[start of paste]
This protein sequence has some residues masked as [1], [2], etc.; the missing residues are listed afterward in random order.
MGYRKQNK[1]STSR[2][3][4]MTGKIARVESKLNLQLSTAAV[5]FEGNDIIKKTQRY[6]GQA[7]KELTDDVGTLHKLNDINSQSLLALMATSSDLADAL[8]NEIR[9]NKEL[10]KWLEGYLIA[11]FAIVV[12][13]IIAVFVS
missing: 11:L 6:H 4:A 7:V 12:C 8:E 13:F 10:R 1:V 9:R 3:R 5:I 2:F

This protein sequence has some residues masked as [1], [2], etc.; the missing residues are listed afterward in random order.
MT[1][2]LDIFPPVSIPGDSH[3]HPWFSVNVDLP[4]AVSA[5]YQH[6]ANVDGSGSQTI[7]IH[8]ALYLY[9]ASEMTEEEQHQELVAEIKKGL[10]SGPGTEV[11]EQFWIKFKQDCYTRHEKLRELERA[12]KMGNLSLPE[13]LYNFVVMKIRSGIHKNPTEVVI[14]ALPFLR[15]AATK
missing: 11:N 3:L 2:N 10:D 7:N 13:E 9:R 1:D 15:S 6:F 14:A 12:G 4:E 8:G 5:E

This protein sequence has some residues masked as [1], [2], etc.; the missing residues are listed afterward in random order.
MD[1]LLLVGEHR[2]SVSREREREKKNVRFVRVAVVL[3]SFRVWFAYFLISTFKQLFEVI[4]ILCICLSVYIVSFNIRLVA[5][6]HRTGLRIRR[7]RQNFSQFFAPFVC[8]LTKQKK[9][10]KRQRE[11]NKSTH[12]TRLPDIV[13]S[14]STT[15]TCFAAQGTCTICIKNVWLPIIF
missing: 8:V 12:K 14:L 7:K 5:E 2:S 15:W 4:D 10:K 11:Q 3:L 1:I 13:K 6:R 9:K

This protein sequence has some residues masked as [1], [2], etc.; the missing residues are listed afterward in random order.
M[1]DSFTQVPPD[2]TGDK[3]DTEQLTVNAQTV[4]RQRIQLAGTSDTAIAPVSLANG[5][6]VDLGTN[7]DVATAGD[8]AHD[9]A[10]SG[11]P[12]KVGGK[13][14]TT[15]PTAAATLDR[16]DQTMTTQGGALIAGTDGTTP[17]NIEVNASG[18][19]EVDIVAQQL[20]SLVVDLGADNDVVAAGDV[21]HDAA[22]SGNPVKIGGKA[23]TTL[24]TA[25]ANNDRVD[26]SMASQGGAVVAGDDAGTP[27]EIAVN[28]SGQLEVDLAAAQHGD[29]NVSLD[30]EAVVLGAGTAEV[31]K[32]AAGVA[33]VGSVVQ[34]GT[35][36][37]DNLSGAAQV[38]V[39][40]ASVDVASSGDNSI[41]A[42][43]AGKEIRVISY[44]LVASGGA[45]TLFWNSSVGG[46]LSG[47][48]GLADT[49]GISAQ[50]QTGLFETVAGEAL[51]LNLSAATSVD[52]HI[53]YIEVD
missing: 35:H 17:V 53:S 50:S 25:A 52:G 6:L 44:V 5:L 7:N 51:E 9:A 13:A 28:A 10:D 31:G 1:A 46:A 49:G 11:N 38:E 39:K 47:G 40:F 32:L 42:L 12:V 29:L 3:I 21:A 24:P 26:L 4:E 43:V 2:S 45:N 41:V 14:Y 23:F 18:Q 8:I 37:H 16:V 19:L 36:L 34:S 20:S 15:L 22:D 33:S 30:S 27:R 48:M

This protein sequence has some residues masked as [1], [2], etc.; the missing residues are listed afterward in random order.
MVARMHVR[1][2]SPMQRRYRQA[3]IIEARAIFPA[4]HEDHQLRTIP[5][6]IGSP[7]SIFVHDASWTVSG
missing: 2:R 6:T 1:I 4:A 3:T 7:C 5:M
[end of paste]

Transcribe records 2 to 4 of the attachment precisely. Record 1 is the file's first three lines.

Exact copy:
This protein sequence has some residues masked as [1], [2], etc.; the missing residues are listed afterward in random order.
MT[1][2]LDIFPPVSIPGDSH[3]HPWFSVNVDLP[4]AVSA[5]YQH[6]ANVDGSGSQTI[7]IH[8]ALYLY[9]ASEMTEEEQHQELVAEIKKGL[10]SGPGTEV[11]EQFWIKFKQDCYTRHEKLRELERA[12]KMGNLSLPE[13]LYNFVVMKIRSGIHKNPTEVVI[14]ALPFLR[15]AATK
missing: 11:N 3:L 2:N 10:D 7:N 13:E 9:R 1:D 15:S 6:F 14:A 12:G 4:E 8:G 5:E

This protein sequence has some residues masked as [1], [2], etc.; the missing residues are listed afterward in random order.
MD[1]LLLVGEHR[2]SVSREREREKKNVRFVRVAVVL[3]SFRVWFAYFLISTFKQLFEVI[4]ILCICLSVYIVSFNIRLVA[5][6]HRTGLRIRR[7]RQNFSQFFAPFVC[8]LTKQKK[9][10]KRQRE[11]NKSTH[12]TRLPDIV[13]S[14]STT[15]TCFAAQGTCTICIKNVWLPIIF
missing: 8:V 12:K 14:L 7:K 5:E 2:S 15:W 4:D 10:K 11:Q 3:L 1:I 13:K 6:R 9:K

This protein sequence has some residues masked as [1], [2], etc.; the missing residues are listed afterward in random order.
M[1]DSFTQVPPD[2]TGDK[3]DTEQLTVNAQTV[4]RQRIQLAGTSDTAIAPVSLANG[5][6]VDLGTN[7]DVATAGD[8]AHD[9]A[10]SG[11]P[12]KVGGK[13][14]TT[15]PTAAATLDR[16]DQTMTTQGGALIAGTDGTTP[17]NIEVNASG[18][19]EVDIVAQQL[20]SLVVDLGADNDVVAAGDV[21]HDAA[22]SGNPVKIGGKA[23]TTL[24]TA[25]ANNDRVD[26]SMASQGGAVVAGDDAGTP[27]EIAVN[28]SGQLEVDLAAAQHGD[29]NVSLD[30]EAVVLGAGTAEV[31]K[32]AAGVA[33]VGSVVQ[34]GT[35][36][37]DNLSGAAQV[38]V[39][40]ASVDVASSGDNSI[41]A[42][43]AGKEIRVISY[44]LVASGGA[45]TLFWNSSVGG[46]LSG[47][48]GLADT[49]GISAQ[50]QTGLFETVAGEAL[51]LNLSAATSVD[52]HI[53]YIEVD
missing: 35:H 17:V 53:S 50:S 25:A 52:G 6:L 44:V 5:L 7:N 51:E 9:A 13:A 28:A 10:D 31:G 1:A 46:A 49:G 11:N 38:E 39:K 47:G 40:F 32:L 42:L 12:V 29:L 3:I 21:A 24:P 26:L 4:E 43:V 2:S 45:N 41:V 14:Y 23:F 18:Q 8:I 37:H 16:V 19:L 36:L 34:S 20:S 15:L 22:D 33:S 30:S 27:R 48:M